What it is: There’s a huge difference between the media and the content stored on that media. Every company that relied on the media is doomed for bankruptcy.
Anyone remember when Kodak dominated the photography market? Not only did they sell film, but they also processed film. Kodak’s film business was so lucrative that the company was reluctant to embrace digital photography because that threatened their far more profitable film business. Then one day the world switched to digital photography and left Kodak’s film business to wither in obsolescence.
That’s the problem with protecting any business that relies solely on the media. In Kodak’s case, that media was film. In Blockbuster Video’s case, that media was physical DVDs. What Blockbuster Video discovered was that leasing expensive retail stores made it nearly impossible to profit from renting DVDs. That’s why Redbox exploded in popularity as people could easily rent DVDs from a vending machine instead of a retail store.
Yet now Redbox is starting to falter because they’re also in the media business of renting DVDs. With companies like Netflix and Hulu along with iTunes offering streaming video, what’s easier? Driving to find a Redbox vending machine that has the movie you want, bringing it home, and then remembering to return it after you view it or get charged extra fees day by day? Or watching a movie on your computer, smartphone, or tablet right away with no need to travel anywhere to return the movie when you’re done watching it?
Just as Redbox killed Blockbuster Video, streaming video services are killing Redbox. Just like Blockbuster Video, Redbox doesn’t have the large selection and convenience that streaming video services offer. Redox is doomed. It’s only a matter of when they’ll go out of business.
In the book business, Barnes & Noble thought they were selling books but what they’re recalling selling is information and entertainment. Strip away the paper bindings and the words can still be viewed on e-books. That makes printed books obsolete. Barnes & Noble tried to stave off the inevitable with their Nook tablets and e-book store, but they were too slow and late as Amazon’s Kindle gobbled up the e-book tablet market and help drive book prices down to a point that Barnes & Noble’s stores can’t compete.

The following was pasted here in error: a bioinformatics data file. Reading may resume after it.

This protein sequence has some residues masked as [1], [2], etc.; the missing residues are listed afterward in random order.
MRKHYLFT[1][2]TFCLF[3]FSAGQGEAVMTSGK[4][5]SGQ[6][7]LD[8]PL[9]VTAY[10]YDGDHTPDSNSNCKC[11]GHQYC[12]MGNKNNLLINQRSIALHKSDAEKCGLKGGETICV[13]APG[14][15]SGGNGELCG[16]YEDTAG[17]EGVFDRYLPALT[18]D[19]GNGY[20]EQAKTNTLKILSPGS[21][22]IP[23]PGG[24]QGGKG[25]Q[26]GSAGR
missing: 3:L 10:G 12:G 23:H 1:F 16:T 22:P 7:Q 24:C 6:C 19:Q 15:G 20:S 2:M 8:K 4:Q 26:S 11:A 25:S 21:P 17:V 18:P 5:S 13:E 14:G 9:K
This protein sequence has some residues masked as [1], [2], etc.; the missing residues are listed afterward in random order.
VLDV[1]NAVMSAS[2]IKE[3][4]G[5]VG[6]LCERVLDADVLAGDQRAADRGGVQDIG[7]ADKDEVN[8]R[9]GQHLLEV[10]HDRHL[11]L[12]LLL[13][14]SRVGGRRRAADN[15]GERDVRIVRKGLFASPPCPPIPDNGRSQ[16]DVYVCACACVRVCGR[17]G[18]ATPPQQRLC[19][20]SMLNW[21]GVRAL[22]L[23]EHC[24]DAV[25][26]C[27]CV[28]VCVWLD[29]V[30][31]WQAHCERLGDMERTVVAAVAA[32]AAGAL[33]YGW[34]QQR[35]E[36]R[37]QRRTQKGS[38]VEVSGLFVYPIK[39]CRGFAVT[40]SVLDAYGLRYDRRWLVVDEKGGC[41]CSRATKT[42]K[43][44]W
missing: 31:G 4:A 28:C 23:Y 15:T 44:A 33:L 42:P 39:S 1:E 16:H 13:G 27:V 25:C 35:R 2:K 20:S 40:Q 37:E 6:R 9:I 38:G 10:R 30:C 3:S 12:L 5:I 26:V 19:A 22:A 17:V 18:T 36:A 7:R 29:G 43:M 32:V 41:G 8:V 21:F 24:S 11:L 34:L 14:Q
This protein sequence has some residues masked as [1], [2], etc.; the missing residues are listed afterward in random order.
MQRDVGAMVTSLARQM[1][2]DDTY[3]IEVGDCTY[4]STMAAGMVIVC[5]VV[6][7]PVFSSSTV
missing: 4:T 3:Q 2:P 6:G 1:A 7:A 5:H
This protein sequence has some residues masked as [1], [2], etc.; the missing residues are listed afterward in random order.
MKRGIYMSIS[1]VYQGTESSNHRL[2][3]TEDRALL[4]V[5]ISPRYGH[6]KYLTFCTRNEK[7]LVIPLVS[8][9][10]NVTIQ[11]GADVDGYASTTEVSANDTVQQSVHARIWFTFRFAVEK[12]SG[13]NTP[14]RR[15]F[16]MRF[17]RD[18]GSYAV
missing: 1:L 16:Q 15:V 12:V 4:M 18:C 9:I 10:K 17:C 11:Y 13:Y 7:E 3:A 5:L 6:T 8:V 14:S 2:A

What’s the similarity between Blockbuster Video, Redbox, Barnes & Noble, and Kodak? They all got killed because they focused on the media instead of the content. Wipe out the media and you wipe out those companies.
In the e-book business, Amazon’s the clear leader with Apple’s iBooks trailing far behind. Forget about Kobo and Nook, two other rival e-book distributors since they have no chance of catching Amazon. Apple’s iBooks has a slim chance only because they offer interactive e-books that will eventually surpass Amazon, but don’t expect that to happen for a long while.
In the music business, iTunes has long dominated and streaming services like Spotify and Beats are grabbing subscribers who prefer to hear streamed music instead of buying individual audio tracks. The reason iTunes is faltering is because they also got caught in selling the media (audio files) instead of the content (music).
Whenever a company thrives on the media, that’s a prime candidate for failure. If you want to see the future, separate the content from the media and focus on companies that deliver the content. Everything’s going digital. The media is dead.